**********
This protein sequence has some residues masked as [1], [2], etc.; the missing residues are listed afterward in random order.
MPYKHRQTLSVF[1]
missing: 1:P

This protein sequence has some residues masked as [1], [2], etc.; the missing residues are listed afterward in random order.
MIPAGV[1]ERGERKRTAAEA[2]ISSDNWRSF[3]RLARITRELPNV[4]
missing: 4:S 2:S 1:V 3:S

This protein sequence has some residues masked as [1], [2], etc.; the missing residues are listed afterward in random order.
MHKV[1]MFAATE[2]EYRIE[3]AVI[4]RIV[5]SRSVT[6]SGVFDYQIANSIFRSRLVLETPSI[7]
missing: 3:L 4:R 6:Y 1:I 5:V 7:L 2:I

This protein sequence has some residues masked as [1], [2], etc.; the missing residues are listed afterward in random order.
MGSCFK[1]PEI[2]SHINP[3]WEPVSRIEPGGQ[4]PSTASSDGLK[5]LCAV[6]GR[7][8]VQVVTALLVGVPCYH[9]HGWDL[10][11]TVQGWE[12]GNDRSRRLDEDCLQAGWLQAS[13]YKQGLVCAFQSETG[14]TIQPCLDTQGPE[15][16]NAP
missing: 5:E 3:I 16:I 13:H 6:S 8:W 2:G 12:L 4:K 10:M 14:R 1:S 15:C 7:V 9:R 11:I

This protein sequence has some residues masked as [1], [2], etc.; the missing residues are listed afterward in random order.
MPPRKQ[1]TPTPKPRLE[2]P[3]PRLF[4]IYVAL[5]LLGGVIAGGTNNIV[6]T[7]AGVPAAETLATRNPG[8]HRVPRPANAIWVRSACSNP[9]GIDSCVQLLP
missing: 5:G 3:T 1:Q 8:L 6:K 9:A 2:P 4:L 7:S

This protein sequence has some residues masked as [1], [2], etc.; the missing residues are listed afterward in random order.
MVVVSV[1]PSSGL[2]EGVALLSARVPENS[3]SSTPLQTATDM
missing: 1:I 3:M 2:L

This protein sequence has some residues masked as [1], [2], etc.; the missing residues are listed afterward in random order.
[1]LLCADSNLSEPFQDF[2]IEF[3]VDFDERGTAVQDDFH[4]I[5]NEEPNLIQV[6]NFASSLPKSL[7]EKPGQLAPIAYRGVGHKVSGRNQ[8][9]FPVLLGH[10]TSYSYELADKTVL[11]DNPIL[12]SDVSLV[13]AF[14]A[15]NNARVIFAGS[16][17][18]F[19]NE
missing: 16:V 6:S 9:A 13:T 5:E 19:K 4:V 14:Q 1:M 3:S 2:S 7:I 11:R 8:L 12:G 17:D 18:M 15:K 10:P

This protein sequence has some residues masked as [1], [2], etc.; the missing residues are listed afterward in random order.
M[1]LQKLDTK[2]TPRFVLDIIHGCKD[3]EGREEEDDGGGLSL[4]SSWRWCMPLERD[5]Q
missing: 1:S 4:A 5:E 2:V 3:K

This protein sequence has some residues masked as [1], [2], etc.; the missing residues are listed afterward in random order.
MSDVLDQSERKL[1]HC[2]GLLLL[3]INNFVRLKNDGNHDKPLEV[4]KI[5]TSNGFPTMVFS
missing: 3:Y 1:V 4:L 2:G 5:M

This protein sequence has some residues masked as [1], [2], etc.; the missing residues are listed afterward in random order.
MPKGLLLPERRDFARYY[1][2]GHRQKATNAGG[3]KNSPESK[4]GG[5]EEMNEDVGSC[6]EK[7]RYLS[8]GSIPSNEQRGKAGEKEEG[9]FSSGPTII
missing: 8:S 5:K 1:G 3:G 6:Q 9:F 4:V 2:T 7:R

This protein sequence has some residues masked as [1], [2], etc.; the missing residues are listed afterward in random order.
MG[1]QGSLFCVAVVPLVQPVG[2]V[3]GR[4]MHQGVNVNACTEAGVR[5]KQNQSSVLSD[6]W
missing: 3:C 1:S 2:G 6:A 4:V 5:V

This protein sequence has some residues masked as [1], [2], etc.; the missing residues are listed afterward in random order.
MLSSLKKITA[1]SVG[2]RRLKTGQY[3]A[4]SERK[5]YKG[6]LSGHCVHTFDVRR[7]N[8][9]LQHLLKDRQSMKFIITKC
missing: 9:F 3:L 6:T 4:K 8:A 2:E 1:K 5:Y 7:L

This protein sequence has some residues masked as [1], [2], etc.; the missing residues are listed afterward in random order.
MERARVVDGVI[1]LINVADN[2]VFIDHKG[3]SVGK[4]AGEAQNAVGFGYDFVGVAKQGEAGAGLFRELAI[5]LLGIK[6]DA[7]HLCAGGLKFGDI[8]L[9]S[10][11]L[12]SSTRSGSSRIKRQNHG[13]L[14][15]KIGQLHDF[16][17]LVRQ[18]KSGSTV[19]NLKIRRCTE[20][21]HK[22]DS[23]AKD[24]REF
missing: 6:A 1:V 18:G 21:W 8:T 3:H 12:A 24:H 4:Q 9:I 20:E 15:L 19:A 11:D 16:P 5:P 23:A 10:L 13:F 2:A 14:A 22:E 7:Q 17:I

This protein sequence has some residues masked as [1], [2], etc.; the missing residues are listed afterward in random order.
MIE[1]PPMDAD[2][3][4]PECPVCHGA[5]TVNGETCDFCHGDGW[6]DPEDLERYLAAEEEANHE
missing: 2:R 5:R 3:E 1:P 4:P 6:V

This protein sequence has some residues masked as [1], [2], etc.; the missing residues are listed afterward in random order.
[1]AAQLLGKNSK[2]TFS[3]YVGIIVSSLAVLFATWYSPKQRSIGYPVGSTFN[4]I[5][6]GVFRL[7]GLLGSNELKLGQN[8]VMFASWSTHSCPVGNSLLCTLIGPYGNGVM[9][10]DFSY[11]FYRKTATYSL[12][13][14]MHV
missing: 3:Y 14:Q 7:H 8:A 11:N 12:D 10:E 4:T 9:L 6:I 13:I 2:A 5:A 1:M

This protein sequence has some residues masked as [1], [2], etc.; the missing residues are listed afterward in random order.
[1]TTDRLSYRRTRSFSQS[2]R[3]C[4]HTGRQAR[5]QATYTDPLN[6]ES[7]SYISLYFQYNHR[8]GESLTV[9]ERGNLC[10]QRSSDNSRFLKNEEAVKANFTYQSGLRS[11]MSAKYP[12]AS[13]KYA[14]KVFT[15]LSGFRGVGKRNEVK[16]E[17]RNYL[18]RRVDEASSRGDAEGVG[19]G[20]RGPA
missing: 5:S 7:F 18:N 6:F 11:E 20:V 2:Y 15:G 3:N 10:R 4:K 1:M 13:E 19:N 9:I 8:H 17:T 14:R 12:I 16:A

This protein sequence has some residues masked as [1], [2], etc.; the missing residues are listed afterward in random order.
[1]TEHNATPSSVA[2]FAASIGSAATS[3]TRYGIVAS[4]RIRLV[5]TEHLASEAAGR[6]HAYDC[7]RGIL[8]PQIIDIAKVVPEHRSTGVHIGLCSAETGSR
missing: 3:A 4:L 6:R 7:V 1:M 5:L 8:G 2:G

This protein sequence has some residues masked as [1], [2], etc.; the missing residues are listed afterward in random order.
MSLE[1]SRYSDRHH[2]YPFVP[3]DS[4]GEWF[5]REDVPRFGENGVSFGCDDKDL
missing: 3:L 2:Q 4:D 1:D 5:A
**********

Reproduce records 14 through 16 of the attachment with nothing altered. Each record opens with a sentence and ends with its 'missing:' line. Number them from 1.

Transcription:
This protein sequence has some residues masked as [1], [2], etc.; the missing residues are listed afterward in random order.
MIE[1]PPMDAD[2][3][4]PECPVCHGA[5]TVNGETCDFCHGDGW[6]DPEDLERYLAAEEEANHE
missing: 2:R 5:R 3:E 1:P 4:P 6:V

This protein sequence has some residues masked as [1], [2], etc.; the missing residues are listed afterward in random order.
[1]AAQLLGKNSK[2]TFS[3]YVGIIVSSLAVLFATWYSPKQRSIGYPVGSTFN[4]I[5][6]GVFRL[7]GLLGSNELKLGQN[8]VMFASWSTHSCPVGNSLLCTLIGPYGNGVM[9][10]DFSY[11]FYRKTATYSL[12][13][14]MHV
missing: 3:Y 14:Q 7:H 8:A 11:N 12:D 10:E 4:T 9:L 6:I 13:I 2:A 5:A 1:M

This protein sequence has some residues masked as [1], [2], etc.; the missing residues are listed afterward in random order.
[1]TTDRLSYRRTRSFSQS[2]R[3]C[4]HTGRQAR[5]QATYTDPLN[6]ES[7]SYISLYFQYNHR[8]GESLTV[9]ERGNLC[10]QRSSDNSRFLKNEEAVKANFTYQSGLRS[11]MSAKYP[12]AS[13]KYA[14]KVFT[15]LSGFRGVGKRNEVK[16]E[17]RNYL[18]RRVDEASSRGDAEGVG[19]G[20]RGPA
missing: 5:S 7:F 18:N 6:F 11:E 20:V 2:Y 15:G 3:N 10:R 4:K 1:M 13:E 19:N 9:I 8:H 17:T 14:R 12:I 16:A